In a couple of hours I’ll be online teaching a free online writing workshop on “How to Write in Scene.” It will last an hour.
There was one particular moment in my writing life when I figured out what a scene is. That moment was a fulcrum in my writing. Before that, I’d been writing for myself, for my own clarity and growth. After that I was writing for others.
Even if you write for yourself, learning technique and craft is incredibly fulfilling. Like whittling. Anybody can pick up a pocketknife and chip away at a chunk of wood. But learning how to use a firmer gouge, for example, carries you to a new level—even if the carving is only for you, for your wellbeing, for your enjoyment.
Chekhov said this wonderful line of advice.
Don’t tell me the moon is shining. Show me the glint of light on broken glass.”Anton Chekhov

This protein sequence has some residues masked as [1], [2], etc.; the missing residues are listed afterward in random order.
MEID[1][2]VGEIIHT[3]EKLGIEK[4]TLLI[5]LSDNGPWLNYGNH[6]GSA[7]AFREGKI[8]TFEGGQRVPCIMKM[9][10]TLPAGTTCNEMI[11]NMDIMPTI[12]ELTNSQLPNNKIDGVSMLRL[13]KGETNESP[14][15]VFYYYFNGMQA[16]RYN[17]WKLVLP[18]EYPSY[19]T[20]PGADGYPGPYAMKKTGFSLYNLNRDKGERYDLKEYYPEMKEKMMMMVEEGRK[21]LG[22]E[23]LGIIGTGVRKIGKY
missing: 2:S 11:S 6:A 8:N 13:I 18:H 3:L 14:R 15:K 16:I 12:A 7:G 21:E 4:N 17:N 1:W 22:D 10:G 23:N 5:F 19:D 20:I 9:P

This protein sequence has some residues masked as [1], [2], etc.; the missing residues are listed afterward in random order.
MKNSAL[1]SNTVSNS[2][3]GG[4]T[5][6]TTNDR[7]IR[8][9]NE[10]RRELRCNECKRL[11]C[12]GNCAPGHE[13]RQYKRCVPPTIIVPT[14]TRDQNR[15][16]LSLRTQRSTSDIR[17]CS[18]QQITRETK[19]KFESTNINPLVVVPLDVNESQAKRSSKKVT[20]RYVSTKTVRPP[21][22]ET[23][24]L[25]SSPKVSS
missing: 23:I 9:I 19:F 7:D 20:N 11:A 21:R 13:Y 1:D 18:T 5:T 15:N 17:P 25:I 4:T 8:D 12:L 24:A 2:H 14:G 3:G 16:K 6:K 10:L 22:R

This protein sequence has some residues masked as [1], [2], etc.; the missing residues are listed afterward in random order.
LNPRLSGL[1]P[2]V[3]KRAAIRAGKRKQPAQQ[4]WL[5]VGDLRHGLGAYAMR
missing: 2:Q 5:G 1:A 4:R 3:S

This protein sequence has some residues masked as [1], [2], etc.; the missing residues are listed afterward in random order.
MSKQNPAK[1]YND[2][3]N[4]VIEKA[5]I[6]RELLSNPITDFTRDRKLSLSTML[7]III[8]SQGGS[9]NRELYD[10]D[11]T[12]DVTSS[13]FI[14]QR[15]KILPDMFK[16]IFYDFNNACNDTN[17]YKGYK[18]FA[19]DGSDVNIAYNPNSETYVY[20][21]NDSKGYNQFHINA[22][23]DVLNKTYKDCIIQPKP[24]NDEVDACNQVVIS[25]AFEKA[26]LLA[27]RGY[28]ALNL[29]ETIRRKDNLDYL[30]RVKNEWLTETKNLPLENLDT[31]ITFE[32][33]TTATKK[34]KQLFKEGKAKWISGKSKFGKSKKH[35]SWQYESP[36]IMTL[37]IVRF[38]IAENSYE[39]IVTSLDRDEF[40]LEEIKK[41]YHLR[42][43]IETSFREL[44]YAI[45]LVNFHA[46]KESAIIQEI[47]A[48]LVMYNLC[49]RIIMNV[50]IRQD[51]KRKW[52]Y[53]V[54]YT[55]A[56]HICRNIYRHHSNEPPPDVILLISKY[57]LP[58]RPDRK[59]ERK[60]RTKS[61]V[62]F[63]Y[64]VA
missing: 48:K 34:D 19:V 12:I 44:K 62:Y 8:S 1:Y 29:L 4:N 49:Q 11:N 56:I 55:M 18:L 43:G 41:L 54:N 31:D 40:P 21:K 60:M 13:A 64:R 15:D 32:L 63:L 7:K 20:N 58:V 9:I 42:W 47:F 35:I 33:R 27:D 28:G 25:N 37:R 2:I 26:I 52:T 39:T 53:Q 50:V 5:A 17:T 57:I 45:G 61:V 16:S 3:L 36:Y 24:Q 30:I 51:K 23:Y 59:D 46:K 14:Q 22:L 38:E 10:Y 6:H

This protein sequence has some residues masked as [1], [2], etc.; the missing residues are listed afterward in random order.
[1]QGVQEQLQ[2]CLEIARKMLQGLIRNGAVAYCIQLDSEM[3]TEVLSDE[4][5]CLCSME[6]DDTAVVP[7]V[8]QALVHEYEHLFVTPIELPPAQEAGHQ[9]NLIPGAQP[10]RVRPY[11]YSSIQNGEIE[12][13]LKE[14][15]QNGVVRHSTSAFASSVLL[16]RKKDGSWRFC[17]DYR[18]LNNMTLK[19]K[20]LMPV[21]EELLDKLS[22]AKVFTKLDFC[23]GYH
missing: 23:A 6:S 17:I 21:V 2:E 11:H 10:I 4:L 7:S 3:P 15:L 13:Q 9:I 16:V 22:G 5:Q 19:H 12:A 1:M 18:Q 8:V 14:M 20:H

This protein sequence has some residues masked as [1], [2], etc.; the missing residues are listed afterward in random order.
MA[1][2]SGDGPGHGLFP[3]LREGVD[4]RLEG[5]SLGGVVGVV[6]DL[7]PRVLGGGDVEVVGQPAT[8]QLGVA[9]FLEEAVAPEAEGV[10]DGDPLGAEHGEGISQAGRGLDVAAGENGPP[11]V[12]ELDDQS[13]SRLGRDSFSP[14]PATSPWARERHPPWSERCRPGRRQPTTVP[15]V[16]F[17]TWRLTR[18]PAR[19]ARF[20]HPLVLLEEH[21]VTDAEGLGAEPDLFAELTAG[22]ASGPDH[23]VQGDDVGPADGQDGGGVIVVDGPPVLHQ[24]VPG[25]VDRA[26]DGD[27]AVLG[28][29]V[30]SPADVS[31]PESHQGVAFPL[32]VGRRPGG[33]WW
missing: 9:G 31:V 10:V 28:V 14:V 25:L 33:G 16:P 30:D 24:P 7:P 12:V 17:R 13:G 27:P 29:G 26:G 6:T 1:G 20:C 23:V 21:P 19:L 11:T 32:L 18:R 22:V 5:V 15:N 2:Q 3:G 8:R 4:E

That sentence indicates two kinds of prose, a kind that tells and a kind that shows. What I’ve learned is there are three basic elements of prose.
- Telling. This is reflection or abstraction, what you think about something.
- Showing. This is scenic, which is what I’m teaching today.
- Summarizing. This is time condensed, so that every moment is not in scene. Many people categorize this under “telling,” but I separate it.
Learn to distinguish the three elements of prose for yourself.
No matter where you are in your writing and journaling—and especially if you’re doing it for yourself—I invite you to join me this evening at 7 for a lively 1-hour free online writing workshop on how to write in scene.
It’s all free.
You don’t have to turn on your video. So no worries about combing your hair or putting on a nice shirt. And if you can’t make it tonight, no worries. I’ll be offering this again.
But please do bring journal and pencil because we’ll be doing a bit of writing.
NOTE: This workshop has passed but sign up for my mailing list or Substack to be notified.